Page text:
Um, There’s A Mistake In Al Yankovic’s Grammar-Themed ‘Blurred Lines’ Parody

Weird Al Yankovic eyebrow raise in GIFI don’t want to be that person or anything, but I just found an error in Weird Al Yankovic‘s parody of ‘Blurred Lines‘ that was released today.

It’s called ‘Word Crimes’, and it’s basically a writer’s wet dream, because it calls out all the little errors that people make on the internet (and everywhere, really), that bother grammar-lovers like myself. You know, everything from misplaced apostrophes to dangling participles to the all-glorious Oxford comma. I enjoyed myself immensely watching it because seriously? A parody of a Robin Thicke song that also calls out common English-language mistakes? This must be heaven.

BUT. There’s a mistake in it! A real life word crime! And I noticed it all by myself, and all the blood rushed to my face because this is it. This is the moment I was born for, when I get to call out an error and not be the worst. (Or maybe I am the worst, but in a video where you claim that people saying they literally can’t get out of bed when what they really mean is that they’re tired makes you literally want to brain them with a crowbar, I think I’m within my rights to briefly pull on my Grammar Police hat.)

Anyway. It comes very near the end of the song, starting at 3:26, in the portion of the song that goes:

Oh you’re a lost cause

Go back to preschool

Get out of the gene pool

Try your best to not drool


Did you catch it? I’m guessing probably not, because it’s one of those things like the misuse of the word ‘myriad’ that slips through the cracks a lot. (And chafes me every time.)

Error in Weird Al Yankovic's grammar themed song 'Word Crimes'

It’s the phrase ‘to not drool’, which is something called a split infinitive, where an adverb is placed between the particle ‘to’ and the verb itself, which in this case is the word ‘drool’. It’s become marginally acceptable now because unfortunately, people do it ALL THE TIME (just like omitting the Oxford comma), but the proper way to phrase that thought would be ‘try your best not to drool’.

[Update: in my first version, the phrasing of the above paragraph incorrectly suggested that I wasn't a fan of the Oxford comma. I was suitably offended that anyone could think I was such a barbarian, and that section has been updated for clarity.]

Grammar Police shift ended, hat and matching suspenders removed. #sorrynotsorry, but i c ur misteak and Im not afrade 2 call it *~*~OUT~*~*.

(I am the worst.)

Share This Post:
    • Anshuman

      In a recent interview he said that he put it there on purpose, just to throw people off, which i guess worked

    • InsanePorcupine

      Weird Al got you!! He put that there on purpose so people like you could notice :)

    • Joe

      In case you hadn’t noticed yet, Weird Al himself appeared on Fox’s Stuart Varney and stated that he intentionally put the split infinitive in to bug people like you. So, bravo for finding it, and bravo for creating the blog he envisioned.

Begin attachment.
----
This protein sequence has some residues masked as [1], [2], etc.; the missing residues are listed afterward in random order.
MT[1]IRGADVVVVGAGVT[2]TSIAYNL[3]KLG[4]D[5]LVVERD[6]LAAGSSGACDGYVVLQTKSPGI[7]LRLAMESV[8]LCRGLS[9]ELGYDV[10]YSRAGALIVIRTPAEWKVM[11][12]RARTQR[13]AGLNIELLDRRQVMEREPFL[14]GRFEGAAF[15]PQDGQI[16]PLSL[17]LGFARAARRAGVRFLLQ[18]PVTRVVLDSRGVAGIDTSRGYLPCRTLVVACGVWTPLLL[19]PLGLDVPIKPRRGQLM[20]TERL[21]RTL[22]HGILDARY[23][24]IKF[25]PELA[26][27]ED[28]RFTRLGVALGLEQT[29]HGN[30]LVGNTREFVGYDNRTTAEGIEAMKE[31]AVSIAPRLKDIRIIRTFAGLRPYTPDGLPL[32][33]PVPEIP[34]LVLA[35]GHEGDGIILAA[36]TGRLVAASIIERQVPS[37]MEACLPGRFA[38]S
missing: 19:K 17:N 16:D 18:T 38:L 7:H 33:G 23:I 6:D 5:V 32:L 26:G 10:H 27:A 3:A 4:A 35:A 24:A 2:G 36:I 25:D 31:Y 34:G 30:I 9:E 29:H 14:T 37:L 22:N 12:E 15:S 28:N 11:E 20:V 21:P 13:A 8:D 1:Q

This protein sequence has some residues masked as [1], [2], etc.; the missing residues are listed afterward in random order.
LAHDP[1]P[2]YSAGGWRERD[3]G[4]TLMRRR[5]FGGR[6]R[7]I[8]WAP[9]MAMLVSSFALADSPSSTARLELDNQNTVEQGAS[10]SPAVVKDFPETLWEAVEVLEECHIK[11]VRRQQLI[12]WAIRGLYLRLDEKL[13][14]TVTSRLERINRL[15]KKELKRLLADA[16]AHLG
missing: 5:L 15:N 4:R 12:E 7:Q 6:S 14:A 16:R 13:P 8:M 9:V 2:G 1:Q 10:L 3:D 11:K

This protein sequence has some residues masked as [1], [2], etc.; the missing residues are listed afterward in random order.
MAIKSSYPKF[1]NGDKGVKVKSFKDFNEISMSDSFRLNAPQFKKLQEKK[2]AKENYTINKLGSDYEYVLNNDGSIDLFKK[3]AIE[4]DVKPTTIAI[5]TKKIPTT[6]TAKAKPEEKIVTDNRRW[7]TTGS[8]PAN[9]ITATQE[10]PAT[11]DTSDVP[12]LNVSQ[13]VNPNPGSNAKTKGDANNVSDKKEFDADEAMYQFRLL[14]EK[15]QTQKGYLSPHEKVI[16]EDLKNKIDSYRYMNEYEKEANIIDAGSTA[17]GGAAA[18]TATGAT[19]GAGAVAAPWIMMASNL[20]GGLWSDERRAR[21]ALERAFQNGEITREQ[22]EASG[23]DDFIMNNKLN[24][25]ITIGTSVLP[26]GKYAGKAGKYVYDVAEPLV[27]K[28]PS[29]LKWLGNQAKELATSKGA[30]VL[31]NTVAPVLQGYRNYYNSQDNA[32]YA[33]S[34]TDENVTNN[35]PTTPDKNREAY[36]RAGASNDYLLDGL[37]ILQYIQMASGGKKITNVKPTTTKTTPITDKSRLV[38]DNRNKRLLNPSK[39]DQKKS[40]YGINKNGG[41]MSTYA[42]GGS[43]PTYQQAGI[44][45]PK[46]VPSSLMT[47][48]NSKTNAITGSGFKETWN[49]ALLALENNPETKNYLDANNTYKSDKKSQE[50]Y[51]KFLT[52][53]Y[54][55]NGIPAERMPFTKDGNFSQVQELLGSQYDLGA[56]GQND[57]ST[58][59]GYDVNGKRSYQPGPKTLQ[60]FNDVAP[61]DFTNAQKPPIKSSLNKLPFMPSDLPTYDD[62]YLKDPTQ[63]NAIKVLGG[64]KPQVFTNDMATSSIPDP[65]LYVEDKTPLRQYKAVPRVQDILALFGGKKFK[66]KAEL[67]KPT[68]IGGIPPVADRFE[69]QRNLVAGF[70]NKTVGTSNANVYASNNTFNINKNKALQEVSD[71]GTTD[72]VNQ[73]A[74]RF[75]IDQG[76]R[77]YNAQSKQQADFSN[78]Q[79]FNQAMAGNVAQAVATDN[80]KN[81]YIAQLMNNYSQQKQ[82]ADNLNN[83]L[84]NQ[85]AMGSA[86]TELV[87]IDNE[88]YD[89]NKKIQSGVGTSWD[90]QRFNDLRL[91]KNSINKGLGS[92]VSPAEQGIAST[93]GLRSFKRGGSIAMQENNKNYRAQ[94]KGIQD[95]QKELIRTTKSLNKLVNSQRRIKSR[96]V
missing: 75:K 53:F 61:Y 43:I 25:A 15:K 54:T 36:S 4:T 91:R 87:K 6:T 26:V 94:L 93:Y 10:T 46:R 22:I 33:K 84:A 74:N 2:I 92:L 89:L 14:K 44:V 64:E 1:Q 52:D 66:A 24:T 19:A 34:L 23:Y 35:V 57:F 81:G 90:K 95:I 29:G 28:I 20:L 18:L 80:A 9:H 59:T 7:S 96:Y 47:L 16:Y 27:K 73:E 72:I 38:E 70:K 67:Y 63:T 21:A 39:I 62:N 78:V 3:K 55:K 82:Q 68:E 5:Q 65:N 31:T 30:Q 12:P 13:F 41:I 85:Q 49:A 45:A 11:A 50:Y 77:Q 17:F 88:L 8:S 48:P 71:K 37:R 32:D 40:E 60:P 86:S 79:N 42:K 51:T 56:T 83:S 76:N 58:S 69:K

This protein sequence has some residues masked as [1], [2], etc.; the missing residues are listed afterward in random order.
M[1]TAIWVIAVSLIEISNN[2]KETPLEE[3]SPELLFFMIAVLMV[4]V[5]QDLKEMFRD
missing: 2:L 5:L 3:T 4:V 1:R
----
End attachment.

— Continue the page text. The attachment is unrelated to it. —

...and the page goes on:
• Jes K. Klittum

      If I were “within my rights to briefly pull on my Grammar Police hat”, wouldn’t I myself be splitting an infinitive? To briefly pull….

      I am no native speaker of English, so correct me if I am wrong.

      • Alexis Rhiannon

        You’re absolutely right!

    • bz

      Weird Al left the error in the song intentionally. The entire point was to get people to argue about it. He talked about it in an interview about his new album. I’d post the link but I’m on my phone and it is god awful to type with let alone copy and paste a link.

    • Rick Xeros

      Actually, in an interview he said this was intentional.

    • Justin Biggs

      Actually, most modern English grammarians do not regard the split infinitive to be a grammatical error. It’s an impossible construction in Latin, and so a number of classical scholars felt that it shouldn’t be used in English. However, English is not Latin, and has no problem with split infinitive.

      Most grammar manuals will still argue for avoiding a split infinitive in formal writing for two reasons: firstly, many people have been incorrectly taught that it’s an error, and so if they see a split infinitive they perceive it in a negative light, and secondly, a split infinitive can often lead to clumsy style — in particular if the infinitive is split by more than one word.

      For references:

      The wikipedia article also has some interesting information on split infinitives.

      Bill Bryson also covers the topic in one of his books on English use, but I forget which one (it might be Troublesome Words).

    • DJack Klingler III

      Unfortunately, Weird Al put it in on purpose. Don’t believe me?

    • Tsx

      He did this because of the previous line. It sounds better that way- it may have been intentional.

    • jwiley

      Weird Al has stated in an interview that he left the split infinitive in the song on purpose. The purpose was just to annoy other grammar nerds.

    • Voting present president Baraq

      That was put in there to catch fools like you